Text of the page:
Despite these failures and problems, the House voted this week to spend an extra $20 million on developing an East Coast deployment of the GMD, while the Army has deployed multiple interceptors to Alaska and plans to order more. The total program cost through 2017 is estimated at $40 billion.
The problem is, this is a missile system has never been tested against an intercontinental ballistic missile (the major type of threat it’s supposed to defend against) and has only demonstrated, in the words of the Pentagon’s Director Operational Test and Evaluation report, “a limited capability against a simple threat.” That language has been used to describe the situation since 2003.
Missile defense system (theoretically)
In plain English, this is the worst kind of boondoggle — an expensive, protracted program that consumes resources chasing a goal that might be impossible. Yet other countries, like Israel, have successfully deployed a missile defense system. So what’s wrong with the United States’ program?

A vastly different threat

Iron Dome is an anti-missile system developed by Israel to defend against Grad and Qassam rockets fired by insurgents and terrorist groups. These rockets have a typical velocity of about 675 meters per second, or approximately 0.4 miles per second. An ICBM, in contrast, has a velocity of 2.5 miles per second in boost phase and a terminal-phase velocity of around 4.3 miles per second.
Israel's Iron Dome
Hitting an ICBM with an anti-ICBM has been likened to hitting a bullet with a bullet. Considering that the fastest bullets have a muzzle velocity of about 0.76 miles per second, one could argue that the Israeli Iron Dome system does hit a bullet with a bullet. Trying to hit an ICBM with a GMD-fired missile is an order of magnitude faster than that.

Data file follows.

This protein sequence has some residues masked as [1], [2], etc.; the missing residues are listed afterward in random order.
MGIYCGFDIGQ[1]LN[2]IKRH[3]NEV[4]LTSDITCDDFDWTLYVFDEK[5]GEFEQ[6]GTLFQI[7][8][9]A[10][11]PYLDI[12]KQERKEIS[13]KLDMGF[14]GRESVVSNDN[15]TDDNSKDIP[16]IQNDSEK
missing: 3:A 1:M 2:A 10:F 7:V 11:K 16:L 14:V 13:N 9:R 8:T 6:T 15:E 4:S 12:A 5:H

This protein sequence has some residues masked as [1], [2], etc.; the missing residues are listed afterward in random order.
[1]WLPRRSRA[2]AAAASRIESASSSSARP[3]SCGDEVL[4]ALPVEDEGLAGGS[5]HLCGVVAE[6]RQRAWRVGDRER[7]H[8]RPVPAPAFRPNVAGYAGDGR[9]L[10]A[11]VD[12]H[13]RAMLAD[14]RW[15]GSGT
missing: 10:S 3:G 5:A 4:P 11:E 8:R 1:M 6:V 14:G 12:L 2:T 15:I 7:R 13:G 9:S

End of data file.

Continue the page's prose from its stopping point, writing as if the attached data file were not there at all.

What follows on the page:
There are three phases during which we could plausibly target an ICBM — the boost phase (initial rocket launch and climb), the midcourse phase (while the ICBM is in sub-orbital flight), and the reentry phase (which is when the ICBM is driving back into the atmosphere towards its target). The boost phase is theoretically easy to target, but requires close proximity, an extremely fast launch cycle, and an insane amount of acceleration — remember, you’re trying to catch a good-sized rocket headed for Low Earth Orbit within 60-300 seconds. The re-entry phase is a poor option because the missile is already on-target — blowing up a nuclear or chemical rocket might just drop the warhead slightly outside of town as opposed to on the city center. That leaves the midcourse phase, which is the preferred target point.
All available evidence, however, suggests that it’s extremely easy for the ICBM to launch countermeasures that would drastically reduce the chances of the anti-ICBM missile from effectively locking on target. IO9 has a rundown of the countermeasure options, and they aren’t pretty.

Why anti-ICBM missile defense can’t work

The fundamental issue with any anti-ICBM missile system is that it’s going to cost orders of magnitude more money to develop an effective interception system than it does to throw more ICBMs at the target. One of the reasons Israel’s Iron Dome system works is because the insurgents it defends against can’t hurl thousands of missiles into Israeli airspace in a matter of minutes. Even so, it’s more of a psychological protective measure than an effective one.
Missile test results
In our case, the US has avoided any such tests of capability and confined itself to smaller, simpler tests against much slower targets — but it continues to build and deploy interceptors like the CE-II, which has never had a successful test. (EKV stands for Exoatmospheric Kill Vehicle). When the GAO went to the DoD for additional data on the status of the program, the DoD was unwilling to share details on its own ongoing evaluations and will continue to deploy vehicles with an unproven capability.
Multiple government agencies have issued scathing reports on the mismanagement of the Missile Defense Agency, noting that the organization had proposed no methods of remedying the massive faults. But in lieu of effective solutions, Congress is happy to just spend more money on the broken ones — without even requiring the agencies in question to provide an accounting of how they’ll fix the problems in the future.